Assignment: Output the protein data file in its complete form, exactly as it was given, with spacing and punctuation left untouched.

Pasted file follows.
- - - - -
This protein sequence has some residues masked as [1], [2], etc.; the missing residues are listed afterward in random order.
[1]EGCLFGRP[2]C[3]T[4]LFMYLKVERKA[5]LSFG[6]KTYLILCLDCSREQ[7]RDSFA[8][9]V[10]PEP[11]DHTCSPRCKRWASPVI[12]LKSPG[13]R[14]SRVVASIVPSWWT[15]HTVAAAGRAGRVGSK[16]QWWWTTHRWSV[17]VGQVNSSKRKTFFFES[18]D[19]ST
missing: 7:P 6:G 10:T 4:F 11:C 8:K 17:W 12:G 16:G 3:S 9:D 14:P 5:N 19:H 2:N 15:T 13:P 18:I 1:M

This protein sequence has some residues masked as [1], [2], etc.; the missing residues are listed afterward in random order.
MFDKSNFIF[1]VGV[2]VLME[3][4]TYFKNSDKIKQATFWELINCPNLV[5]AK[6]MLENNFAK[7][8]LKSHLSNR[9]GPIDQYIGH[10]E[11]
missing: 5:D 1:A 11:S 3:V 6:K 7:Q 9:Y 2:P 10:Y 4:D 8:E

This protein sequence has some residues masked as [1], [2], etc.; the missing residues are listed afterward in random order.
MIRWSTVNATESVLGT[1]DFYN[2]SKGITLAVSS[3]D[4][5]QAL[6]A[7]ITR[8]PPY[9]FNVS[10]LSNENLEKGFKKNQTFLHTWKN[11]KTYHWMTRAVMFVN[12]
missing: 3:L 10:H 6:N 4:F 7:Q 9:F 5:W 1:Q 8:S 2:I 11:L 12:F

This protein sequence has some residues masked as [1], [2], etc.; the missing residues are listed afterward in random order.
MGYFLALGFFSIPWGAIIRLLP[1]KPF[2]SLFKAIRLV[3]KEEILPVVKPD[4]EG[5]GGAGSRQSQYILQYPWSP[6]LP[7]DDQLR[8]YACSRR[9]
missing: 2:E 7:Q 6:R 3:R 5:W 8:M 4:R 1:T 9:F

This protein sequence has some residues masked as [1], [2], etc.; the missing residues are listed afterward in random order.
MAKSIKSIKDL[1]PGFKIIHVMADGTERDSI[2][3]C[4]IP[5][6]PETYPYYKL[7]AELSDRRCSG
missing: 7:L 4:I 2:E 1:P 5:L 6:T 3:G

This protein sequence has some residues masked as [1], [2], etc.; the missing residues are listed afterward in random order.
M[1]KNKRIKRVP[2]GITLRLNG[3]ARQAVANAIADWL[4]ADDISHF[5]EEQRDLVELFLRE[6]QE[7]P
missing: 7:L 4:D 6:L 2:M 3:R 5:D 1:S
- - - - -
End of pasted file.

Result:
This protein sequence has some residues masked as [1], [2], etc.; the missing residues are listed afterward in random order.
[1]EGCLFGRP[2]C[3]T[4]LFMYLKVERKA[5]LSFG[6]KTYLILCLDCSREQ[7]RDSFA[8][9]V[10]PEP[11]DHTCSPRCKRWASPVI[12]LKSPG[13]R[14]SRVVASIVPSWWT[15]HTVAAAGRAGRVGSK[16]QWWWTTHRWSV[17]VGQVNSSKRKTFFFES[18]D[19]ST
missing: 7:P 6:G 10:T 4:F 11:C 8:K 17:W 12:G 16:G 3:S 9:D 14:P 5:N 19:H 2:N 15:T 13:P 18:I 1:M

This protein sequence has some residues masked as [1], [2], etc.; the missing residues are listed afterward in random order.
MFDKSNFIF[1]VGV[2]VLME[3][4]TYFKNSDKIKQATFWELINCPNLV[5]AK[6]MLENNFAK[7][8]LKSHLSNR[9]GPIDQYIGH[10]E[11]
missing: 5:D 1:A 11:S 3:V 6:K 7:Q 9:Y 2:P 10:Y 4:D 8:E

This protein sequence has some residues masked as [1], [2], etc.; the missing residues are listed afterward in random order.
MIRWSTVNATESVLGT[1]DFYN[2]SKGITLAVSS[3]D[4][5]QAL[6]A[7]ITR[8]PPY[9]FNVS[10]LSNENLEKGFKKNQTFLHTWKN[11]KTYHWMTRAVMFVN[12]
missing: 3:L 10:H 6:N 4:F 7:Q 9:F 5:W 1:Q 8:S 2:I 11:L 12:F

This protein sequence has some residues masked as [1], [2], etc.; the missing residues are listed afterward in random order.
MGYFLALGFFSIPWGAIIRLLP[1]KPF[2]SLFKAIRLV[3]KEEILPVVKPD[4]EG[5]GGAGSRQSQYILQYPWSP[6]LP[7]DDQLR[8]YACSRR[9]
missing: 2:E 7:Q 6:R 3:R 5:W 8:M 4:R 1:T 9:F

This protein sequence has some residues masked as [1], [2], etc.; the missing residues are listed afterward in random order.
MAKSIKSIKDL[1]PGFKIIHVMADGTERDSI[2][3]C[4]IP[5][6]PETYPYYKL[7]AELSDRRCSG
missing: 7:L 4:I 2:E 1:P 5:L 6:T 3:G

This protein sequence has some residues masked as [1], [2], etc.; the missing residues are listed afterward in random order.
M[1]KNKRIKRVP[2]GITLRLNG[3]ARQAVANAIADWL[4]ADDISHF[5]EEQRDLVELFLRE[6]QE[7]P
missing: 7:L 4:D 6:L 2:M 3:R 5:D 1:S